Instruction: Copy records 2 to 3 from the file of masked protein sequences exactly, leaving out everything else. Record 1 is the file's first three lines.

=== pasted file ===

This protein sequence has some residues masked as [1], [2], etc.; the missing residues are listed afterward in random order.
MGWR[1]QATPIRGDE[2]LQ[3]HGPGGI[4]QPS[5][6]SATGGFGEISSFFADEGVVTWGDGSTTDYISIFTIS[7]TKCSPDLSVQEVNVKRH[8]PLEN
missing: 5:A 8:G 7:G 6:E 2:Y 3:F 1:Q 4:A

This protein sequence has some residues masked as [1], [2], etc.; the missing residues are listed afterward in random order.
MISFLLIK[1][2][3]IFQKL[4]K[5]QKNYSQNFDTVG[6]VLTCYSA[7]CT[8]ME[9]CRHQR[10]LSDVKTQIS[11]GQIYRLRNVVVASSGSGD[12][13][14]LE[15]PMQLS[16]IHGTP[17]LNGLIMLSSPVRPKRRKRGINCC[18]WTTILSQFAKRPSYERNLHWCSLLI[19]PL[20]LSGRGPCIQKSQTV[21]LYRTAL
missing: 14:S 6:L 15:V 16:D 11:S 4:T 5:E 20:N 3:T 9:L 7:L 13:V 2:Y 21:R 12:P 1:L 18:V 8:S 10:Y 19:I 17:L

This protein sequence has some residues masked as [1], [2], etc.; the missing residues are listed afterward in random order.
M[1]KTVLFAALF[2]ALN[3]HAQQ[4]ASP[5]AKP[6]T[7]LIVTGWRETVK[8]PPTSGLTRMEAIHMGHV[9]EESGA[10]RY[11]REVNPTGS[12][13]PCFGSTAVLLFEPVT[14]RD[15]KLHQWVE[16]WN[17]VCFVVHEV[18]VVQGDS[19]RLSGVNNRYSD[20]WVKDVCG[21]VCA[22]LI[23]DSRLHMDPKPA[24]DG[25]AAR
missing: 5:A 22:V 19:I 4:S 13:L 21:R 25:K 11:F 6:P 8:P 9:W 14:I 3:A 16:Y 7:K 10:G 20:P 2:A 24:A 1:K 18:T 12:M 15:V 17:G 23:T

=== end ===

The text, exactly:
This protein sequence has some residues masked as [1], [2], etc.; the missing residues are listed afterward in random order.
MISFLLIK[1][2][3]IFQKL[4]K[5]QKNYSQNFDTVG[6]VLTCYSA[7]CT[8]ME[9]CRHQR[10]LSDVKTQIS[11]GQIYRLRNVVVASSGSGD[12][13][14]LE[15]PMQLS[16]IHGTP[17]LNGLIMLSSPVRPKRRKRGINCC[18]WTTILSQFAKRPSYERNLHWCSLLI[19]PL[20]LSGRGPCIQKSQTV[21]LYRTAL
missing: 14:S 6:L 15:V 16:D 11:S 4:T 5:E 20:N 3:T 9:L 7:L 13:V 2:Y 21:R 12:P 1:L 18:V 8:S 10:Y 19:I 17:L

This protein sequence has some residues masked as [1], [2], etc.; the missing residues are listed afterward in random order.
M[1]KTVLFAALF[2]ALN[3]HAQQ[4]ASP[5]AKP[6]T[7]LIVTGWRETVK[8]PPTSGLTRMEAIHMGHV[9]EESGA[10]RY[11]REVNPTGS[12][13]PCFGSTAVLLFEPVT[14]RD[15]KLHQWVE[16]WN[17]VCFVVHEV[18]VVQGDS[19]RLSGVNNRYSD[20]WVKDVCG[21]VCA[22]LI[23]DSRLHMDPKPA[24]DG[25]AAR
missing: 5:A 22:V 19:I 4:S 13:L 21:R 25:K 11:F 6:P 8:P 9:W 14:I 3:A 16:Y 7:K 10:G 20:P 2:A 24:A 1:K 18:T 12:M 15:V 17:G 23:T